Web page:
Bill Withers was an unlikely hero. He grew up in Slab Fork, West Virginia, light years away from any music capitol. He enlisted in the Navy, but he wasn’t a one tour guy. He stayed in the service for nine years. He was nearly 30 years old by the time he was discharged and move to Los Angeles to seek a career in music. But it didn’t happen for him overnight. Withers worked in an an aircraft assembly factory by day, and played in the clubs at night. He was 32 years-old when he signed with Sussex Records, which released his debut album the following year. As I said, an unlikely hero.
But a hero he was. Once that first album came, Just As I Am, came out, Withers was a juggernaut, dropping hit after hit onto the charts. The hits kept coming until well into the ’80s, and then Withers, unhappy with being pushed around by record company suits, simply walked away and never looked back. His legend firmly established, Withers was elected to the Rock and Roll Hall of Fame earlier this year.
Withers’ 1972 album Still Bill included a track called “Who Is He, and What Is He to You.” Although never a hit single, the funky track became a favorite among Bill Withers fans, and continues to influence musicians to this day. Among those musicians at the time were a group of L.A. session singers that included Barbara Berryman, Barbara Lewis, Don Wyatt, Steve Flanagan, and Celeste Rose. In 1972, they put together a group they called Creative Source, and took on Ron Towson of the Fifth Dimension as their manager.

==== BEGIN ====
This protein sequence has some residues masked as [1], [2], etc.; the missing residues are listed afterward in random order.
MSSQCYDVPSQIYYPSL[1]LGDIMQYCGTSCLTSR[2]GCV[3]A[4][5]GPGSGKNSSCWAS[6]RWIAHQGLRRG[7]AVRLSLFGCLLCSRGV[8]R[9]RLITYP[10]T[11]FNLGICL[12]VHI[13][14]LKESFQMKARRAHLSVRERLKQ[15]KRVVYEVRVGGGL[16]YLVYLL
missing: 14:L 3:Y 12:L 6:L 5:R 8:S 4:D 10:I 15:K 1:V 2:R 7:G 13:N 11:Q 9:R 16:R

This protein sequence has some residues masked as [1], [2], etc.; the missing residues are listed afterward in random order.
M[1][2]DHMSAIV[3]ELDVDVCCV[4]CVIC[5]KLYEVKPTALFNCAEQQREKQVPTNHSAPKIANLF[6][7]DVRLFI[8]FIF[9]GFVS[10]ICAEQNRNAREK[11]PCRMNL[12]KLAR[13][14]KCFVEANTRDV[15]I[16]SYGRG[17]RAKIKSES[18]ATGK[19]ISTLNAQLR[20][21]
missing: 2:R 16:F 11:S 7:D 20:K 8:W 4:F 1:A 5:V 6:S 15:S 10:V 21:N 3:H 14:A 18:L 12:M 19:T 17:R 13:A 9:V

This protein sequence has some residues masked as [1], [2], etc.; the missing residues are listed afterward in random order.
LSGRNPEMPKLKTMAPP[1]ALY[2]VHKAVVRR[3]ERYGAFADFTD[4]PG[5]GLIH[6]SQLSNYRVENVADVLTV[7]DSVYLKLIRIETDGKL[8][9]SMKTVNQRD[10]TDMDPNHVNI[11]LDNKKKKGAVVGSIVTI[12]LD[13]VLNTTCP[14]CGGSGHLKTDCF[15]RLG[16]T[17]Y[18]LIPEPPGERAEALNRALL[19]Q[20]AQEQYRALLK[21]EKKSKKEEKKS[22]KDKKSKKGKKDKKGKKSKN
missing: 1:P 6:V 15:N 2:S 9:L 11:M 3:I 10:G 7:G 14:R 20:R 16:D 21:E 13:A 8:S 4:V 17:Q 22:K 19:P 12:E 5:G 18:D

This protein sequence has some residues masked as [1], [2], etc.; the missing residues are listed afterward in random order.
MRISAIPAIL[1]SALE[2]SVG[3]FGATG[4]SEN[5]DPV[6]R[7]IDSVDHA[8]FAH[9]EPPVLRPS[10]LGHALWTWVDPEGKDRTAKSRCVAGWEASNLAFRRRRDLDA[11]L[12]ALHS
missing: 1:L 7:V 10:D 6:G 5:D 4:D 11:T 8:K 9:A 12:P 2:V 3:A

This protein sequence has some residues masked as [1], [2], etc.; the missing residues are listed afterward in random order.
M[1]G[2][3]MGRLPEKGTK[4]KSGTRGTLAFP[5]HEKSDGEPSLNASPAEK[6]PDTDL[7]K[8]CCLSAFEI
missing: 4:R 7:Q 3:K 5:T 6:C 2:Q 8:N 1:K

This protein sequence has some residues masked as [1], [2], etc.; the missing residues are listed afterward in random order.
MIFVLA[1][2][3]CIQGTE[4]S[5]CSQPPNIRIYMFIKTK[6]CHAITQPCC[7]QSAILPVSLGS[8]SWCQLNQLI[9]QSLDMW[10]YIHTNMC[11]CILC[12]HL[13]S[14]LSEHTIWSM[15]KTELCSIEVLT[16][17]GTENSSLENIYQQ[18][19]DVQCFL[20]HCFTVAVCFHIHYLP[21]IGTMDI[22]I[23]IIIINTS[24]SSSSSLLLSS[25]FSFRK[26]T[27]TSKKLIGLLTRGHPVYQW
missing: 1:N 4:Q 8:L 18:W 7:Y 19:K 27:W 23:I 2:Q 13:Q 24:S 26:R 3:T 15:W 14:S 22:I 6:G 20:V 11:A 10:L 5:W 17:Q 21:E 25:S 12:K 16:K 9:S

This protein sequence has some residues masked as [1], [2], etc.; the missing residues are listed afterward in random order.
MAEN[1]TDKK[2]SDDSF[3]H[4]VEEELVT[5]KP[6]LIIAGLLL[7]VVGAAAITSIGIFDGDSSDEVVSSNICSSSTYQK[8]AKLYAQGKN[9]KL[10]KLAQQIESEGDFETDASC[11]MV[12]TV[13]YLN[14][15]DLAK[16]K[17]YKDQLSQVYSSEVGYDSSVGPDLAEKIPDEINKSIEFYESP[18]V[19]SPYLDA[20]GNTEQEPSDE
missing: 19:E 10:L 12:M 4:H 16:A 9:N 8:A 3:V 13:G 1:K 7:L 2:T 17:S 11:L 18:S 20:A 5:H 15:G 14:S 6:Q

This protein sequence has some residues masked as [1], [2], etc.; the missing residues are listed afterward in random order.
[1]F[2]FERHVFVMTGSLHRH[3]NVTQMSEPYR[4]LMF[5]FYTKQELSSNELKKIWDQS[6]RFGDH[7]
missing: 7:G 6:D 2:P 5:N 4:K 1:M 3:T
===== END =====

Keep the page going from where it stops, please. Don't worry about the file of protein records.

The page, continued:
Creative Source first hit the R&B chart in 1973 with “You Can’t Hide Love,” which reached the Top 50. But it is their cover of “Who Is He and What Is He to You” that they are remembered for. Released in 1974, the single was made it to #21 on the R&B chart, and crossed over to #69 on the pop chart.
The group released four albums in a period of two years, but follow-up singles like “You’re Too Good to be True,” “Pass the Feelin’ On” barely scraped into the Top 100 on the R&B chart, and “I’d Find You Anywhere” failed to chart at all in 1976. Creative Source had a fair shot. They had deals with Sussex, which had pushed Withers to the forefront early on, and Polydor, a major international label.
Dogged by the failure of their last three singles, Creative Source found themselves without a record deal in 1977, and disbanded. Ironically, if they had stuck with the formula they established with the Withers cover, recording ultra-funky vocal and extended, largely instrumental versions of the song, they might have found more success.
As for Withers, he’s still Bill.